13 Apr 2017
5:00 pm - 6:00 pm
470 Stephens Hall
Associate Professor of Informatics and Computing, Affiliated Associate Professor of Law, and Adjunct Associate Professor of History at Indiana University, Bloomington
In 1991, Chilean forensic scientists began the exhumation of 126 skeletons from Patio 29, a plot in the General Cemetery where the military ordered the burial of hundreds the disappeared and executed. The exhumations began shortly after Chile returned to democracy and provided proof of the human rights crimes that had taken place during the Pinochet dictatorship. By 2002, the Chilean government had identified 96 of these skeletons and returned them to the families. However, in 2006 the Chilean government announced that the scientists had misidentified at least half of these skeletons. The causes of the errors were multiple and arguably systemic. However, part of the blame can be attributed to a technique the SML used in its many of its identifications: craniofacial superimposition. This paper tells the story of how craniofacial superimposition became an advanced identification technique used by the SML and why SML scientists opted to put their trust in this technique instead of techniques grounded in the emerging field of DNA analysis. Telling this story requires broadening the frame of analysis to study the transnational movement of techniques, technologies, and experts. It connects the history of forensic identification in Chile to that of China, Scotland, Brazil, Spain, and the United States and uses this history to shed new light on why mistakes were made.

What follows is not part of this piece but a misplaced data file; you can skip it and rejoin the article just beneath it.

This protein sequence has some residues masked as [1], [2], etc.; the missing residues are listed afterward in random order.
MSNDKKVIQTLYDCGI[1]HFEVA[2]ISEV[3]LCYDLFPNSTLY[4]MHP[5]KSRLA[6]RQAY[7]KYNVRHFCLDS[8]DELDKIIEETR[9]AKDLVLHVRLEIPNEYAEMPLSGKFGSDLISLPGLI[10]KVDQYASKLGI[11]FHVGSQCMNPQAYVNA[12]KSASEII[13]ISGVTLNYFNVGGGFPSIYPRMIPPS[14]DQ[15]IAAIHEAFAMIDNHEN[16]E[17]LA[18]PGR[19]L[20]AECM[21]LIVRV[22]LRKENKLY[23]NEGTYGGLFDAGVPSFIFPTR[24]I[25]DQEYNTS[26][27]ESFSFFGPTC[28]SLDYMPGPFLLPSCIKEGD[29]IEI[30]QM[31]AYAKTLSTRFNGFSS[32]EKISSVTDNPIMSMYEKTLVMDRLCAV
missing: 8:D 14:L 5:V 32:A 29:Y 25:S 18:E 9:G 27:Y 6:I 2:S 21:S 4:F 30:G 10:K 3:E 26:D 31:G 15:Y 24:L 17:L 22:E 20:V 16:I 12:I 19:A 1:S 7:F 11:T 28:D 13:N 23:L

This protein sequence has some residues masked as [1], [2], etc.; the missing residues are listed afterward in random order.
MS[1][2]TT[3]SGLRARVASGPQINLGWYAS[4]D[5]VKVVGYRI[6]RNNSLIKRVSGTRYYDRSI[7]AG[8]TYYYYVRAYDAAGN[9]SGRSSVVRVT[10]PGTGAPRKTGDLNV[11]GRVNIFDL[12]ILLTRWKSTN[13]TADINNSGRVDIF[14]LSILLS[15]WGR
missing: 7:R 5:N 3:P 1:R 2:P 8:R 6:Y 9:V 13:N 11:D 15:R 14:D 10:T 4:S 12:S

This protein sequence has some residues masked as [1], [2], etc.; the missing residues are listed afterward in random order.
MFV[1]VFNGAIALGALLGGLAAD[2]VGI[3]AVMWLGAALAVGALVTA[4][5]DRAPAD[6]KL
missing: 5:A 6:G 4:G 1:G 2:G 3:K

Additional sponsorship comes from: Berkeley Center for New Media CSTMS